Microbial Ecology

, Volume 57, Issue 1, pp 94–103 | Cite as

Description of Freshwater Bacterial Assemblages from the Upper Paraná River Floodpulse System, Brazil

  • Michael J. Lemke
  • E. Kurt Lienau
  • Jean Rothe
  • Thomaz A. Pagioro
  • Jeff Rosenfeld
  • Rob DeSalle
Original Article


Bacteria were identified from a large, seasonally flooded river (Paraná River, Brazil) and two floodplain habitats that were part of the same river system yet very different in nature: clearwater Garças Lagoon and the highly humic waters of Patos Lagoon. Bacterioplankton were collected during mid-summer (Jan. 2002) from water samples (2 l) filtered first through a 1.2-μm filter then a 0.2-μm membrane filter representing the particle-attached and free-living sub-communities, respectively. DNA was extracted from filters and purified and a 16S rRNA clone library established for each habitat. Over 300 clones were sequenced and checked for similarity to existing 16S sequences in GenBank using the BLAST algorithm with default parameters. Further classification of clones was done using a species “backbone” attachment followed by parsimony analysis. The majority (85%) of sequences, referred to here as operational taxonomic units (OTUs), were most similar to uncultured bacterium 16S sequences. OTUs from each Proteobacteria sub-phylum (α, β, γ, δ, ɛ) were present in the Upper Paraná River system, as well as members of the Bacteroidetes. The microbial assemblage from Patos Lagoon was least like other samples in that it had no Firmicutes present and was dominated by Actinobacteria. Verrucomicrobia OTUs were only found in the free-living assemblage. This study documents the presence of globally distributed phyla in Upper Paraná River and taxa unique to habitat and particle attachment.


Total Organic Carbon Proteobacteria Actinobacteria Firmicutes Bacteroidetes 
These keywords were added by machine and not by the authors. This process is experimental and the keywords may be updated as the learning algorithm improves.



We thank Sidinei M. Thomas and the Universidade Estadual de Maringá, Núcleo de Pesquisas em Limnologia, Ictiologia e Aqüicultura, Maringá—PR—Brazil. We also thank A. M. Lemke, J. Bartletti, K. Kiehl, and A. K. da Silva Nakamura for field assistance, S. Paver for improvements to the manuscript, and boatmen A. Soares and Roberto. Brazil samples were collected under CNPq permit Portaria MCT no. 260/03, and work was partially supported by CNPq (Long Term Ecological Program, Brazilian site 6). Work at the American Museum of Natural History was supported by the Lewis and Dorothy Cullman Program in Molecular Systematics, with funding from the Sackler Institute of Comparative Genomics. E. K. Lienau and J. Rothe acknowledge financial assistance from the MacCracken Fellowship (NYU) and Hudson River Foundation, NY, respectively.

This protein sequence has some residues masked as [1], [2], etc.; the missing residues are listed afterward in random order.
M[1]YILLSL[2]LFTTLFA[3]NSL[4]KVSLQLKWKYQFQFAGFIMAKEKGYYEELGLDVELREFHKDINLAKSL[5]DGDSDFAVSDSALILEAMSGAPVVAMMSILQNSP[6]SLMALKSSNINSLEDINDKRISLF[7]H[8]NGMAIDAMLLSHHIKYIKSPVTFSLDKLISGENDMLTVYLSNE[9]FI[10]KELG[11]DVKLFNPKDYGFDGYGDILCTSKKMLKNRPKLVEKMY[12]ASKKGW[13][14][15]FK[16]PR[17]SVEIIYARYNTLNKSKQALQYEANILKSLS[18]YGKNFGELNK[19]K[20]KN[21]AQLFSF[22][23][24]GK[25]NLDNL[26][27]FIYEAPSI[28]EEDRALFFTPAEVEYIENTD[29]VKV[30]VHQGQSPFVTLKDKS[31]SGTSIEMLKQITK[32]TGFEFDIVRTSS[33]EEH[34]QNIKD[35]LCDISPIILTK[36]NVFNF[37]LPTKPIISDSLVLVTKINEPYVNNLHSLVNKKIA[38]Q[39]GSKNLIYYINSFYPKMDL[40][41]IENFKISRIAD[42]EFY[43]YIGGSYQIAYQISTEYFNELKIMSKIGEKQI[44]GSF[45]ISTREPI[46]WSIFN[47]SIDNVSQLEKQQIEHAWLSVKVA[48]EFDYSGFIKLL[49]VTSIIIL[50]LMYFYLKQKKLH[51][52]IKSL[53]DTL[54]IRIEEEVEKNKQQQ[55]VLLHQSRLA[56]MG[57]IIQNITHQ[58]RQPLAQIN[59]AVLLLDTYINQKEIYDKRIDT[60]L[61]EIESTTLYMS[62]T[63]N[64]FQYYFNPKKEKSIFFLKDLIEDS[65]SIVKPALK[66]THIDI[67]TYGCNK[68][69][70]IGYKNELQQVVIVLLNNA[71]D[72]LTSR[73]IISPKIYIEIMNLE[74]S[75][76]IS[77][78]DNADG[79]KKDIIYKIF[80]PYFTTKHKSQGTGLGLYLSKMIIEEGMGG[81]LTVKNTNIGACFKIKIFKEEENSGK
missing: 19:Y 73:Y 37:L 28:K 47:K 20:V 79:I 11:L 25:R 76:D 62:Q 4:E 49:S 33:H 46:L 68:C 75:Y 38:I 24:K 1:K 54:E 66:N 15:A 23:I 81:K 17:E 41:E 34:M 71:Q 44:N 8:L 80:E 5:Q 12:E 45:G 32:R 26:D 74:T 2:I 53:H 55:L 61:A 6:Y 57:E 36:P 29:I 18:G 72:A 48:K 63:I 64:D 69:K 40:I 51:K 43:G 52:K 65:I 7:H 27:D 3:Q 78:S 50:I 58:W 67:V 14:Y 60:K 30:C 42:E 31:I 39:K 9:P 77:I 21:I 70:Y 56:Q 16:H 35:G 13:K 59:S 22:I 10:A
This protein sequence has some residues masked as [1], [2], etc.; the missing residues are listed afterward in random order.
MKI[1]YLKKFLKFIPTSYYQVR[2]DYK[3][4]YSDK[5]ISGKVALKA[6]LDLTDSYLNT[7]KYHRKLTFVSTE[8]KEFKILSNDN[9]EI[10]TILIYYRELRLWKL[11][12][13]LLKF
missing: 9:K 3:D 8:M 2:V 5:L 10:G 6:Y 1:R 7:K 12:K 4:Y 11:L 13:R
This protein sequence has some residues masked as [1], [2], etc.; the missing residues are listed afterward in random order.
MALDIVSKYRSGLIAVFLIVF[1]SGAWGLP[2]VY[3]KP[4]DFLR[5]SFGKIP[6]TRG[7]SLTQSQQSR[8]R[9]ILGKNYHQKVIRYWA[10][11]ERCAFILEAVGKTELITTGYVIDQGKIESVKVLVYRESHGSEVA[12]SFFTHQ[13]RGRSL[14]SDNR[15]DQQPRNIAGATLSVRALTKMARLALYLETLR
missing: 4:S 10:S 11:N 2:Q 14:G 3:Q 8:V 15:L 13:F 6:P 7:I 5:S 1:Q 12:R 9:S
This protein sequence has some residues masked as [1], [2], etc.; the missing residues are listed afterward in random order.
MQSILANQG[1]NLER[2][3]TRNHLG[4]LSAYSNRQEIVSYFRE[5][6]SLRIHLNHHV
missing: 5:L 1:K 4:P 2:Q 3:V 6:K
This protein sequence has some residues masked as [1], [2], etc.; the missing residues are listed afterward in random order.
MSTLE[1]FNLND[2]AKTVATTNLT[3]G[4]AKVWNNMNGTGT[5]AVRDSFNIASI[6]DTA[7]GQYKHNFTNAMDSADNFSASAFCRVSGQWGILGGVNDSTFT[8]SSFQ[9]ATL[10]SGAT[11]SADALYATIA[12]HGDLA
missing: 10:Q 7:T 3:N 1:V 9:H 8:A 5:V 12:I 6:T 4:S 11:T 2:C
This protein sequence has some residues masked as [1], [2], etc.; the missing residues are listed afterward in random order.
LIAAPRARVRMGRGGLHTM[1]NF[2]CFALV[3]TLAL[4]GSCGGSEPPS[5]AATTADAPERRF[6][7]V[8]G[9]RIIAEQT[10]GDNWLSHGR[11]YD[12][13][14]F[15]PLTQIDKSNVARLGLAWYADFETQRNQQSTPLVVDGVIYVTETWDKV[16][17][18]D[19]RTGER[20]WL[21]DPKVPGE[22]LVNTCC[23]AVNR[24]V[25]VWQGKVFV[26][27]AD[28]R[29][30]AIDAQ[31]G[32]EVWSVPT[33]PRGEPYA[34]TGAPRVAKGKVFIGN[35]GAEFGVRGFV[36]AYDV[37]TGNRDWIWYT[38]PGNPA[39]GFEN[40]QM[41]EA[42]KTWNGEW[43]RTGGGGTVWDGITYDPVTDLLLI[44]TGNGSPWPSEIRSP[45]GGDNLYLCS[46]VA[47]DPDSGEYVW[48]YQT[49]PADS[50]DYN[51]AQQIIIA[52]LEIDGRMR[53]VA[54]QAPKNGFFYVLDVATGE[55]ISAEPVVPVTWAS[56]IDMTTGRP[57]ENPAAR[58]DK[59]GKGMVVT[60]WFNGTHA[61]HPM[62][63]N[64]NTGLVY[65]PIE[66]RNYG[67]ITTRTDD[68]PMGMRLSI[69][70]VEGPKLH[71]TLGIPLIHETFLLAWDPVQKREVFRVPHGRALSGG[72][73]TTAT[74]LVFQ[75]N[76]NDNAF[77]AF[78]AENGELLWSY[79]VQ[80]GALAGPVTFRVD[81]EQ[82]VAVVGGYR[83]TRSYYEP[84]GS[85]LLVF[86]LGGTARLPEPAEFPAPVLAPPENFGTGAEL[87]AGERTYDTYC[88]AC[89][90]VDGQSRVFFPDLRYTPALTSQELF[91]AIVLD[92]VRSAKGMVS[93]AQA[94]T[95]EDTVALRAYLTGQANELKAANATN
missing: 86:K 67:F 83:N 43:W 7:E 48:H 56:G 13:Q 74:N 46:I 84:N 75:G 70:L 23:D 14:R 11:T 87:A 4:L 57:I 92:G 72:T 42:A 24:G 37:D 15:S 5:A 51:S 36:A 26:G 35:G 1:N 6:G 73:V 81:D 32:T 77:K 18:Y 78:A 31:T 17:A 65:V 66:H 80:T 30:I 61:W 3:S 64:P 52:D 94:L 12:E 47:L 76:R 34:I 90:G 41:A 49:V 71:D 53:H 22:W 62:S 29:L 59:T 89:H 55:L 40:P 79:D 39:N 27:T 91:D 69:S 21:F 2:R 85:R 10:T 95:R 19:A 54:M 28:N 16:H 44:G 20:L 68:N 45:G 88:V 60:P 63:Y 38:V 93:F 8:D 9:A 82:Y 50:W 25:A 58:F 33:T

Supplementary material

248_2008_9398_MOESM1_ESM.pdf (24 kb)
ESM (PDF 23.6 kb)


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Copyright information

© Springer Science+Business Media, LLC 2008

Authors and Affiliations

  • Michael J. Lemke
    • 1
  • E. Kurt Lienau
    • 2
  • Jean Rothe
    • 3
  • Thomaz A. Pagioro
    • 4
  • Jeff Rosenfeld
    • 3
  • Rob DeSalle
    • 3
  1. 1.Biology DepartmentUniversity of Illinois at SpringfieldSpringfieldUSA
  2. 2.Department of BiologyNew York UniversityNew YorkUSA
  3. 3.Division of Invertebrate ZoologyAmerican Museum of Natural HistoryNew YorkUSA
  4. 4.Departamento Acadêmico de Química e BiologiaUniversidade Tecnológica Federal do ParanáCuritibaBrazil

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